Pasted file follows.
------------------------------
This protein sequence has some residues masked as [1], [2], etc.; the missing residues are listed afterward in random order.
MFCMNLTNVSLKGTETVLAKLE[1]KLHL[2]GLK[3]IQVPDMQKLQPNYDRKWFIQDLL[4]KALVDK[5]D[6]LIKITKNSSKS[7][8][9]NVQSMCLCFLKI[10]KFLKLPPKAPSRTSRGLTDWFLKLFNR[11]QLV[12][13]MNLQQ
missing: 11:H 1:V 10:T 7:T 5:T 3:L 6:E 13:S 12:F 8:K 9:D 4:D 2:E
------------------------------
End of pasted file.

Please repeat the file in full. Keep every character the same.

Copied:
This protein sequence has some residues masked as [1], [2], etc.; the missing residues are listed afterward in random order.
MFCMNLTNVSLKGTETVLAKLE[1]KLHL[2]GLK[3]IQVPDMQKLQPNYDRKWFIQDLL[4]KALVDK[5]D[6]LIKITKNSSKS[7][8][9]NVQSMCLCFLKI[10]KFLKLPPKAPSRTSRGLTDWFLKLFNR[11]QLV[12][13]MNLQQ
missing: 11:H 1:V 10:T 7:T 5:T 3:L 6:E 13:S 12:F 8:K 9:D 4:D 2:E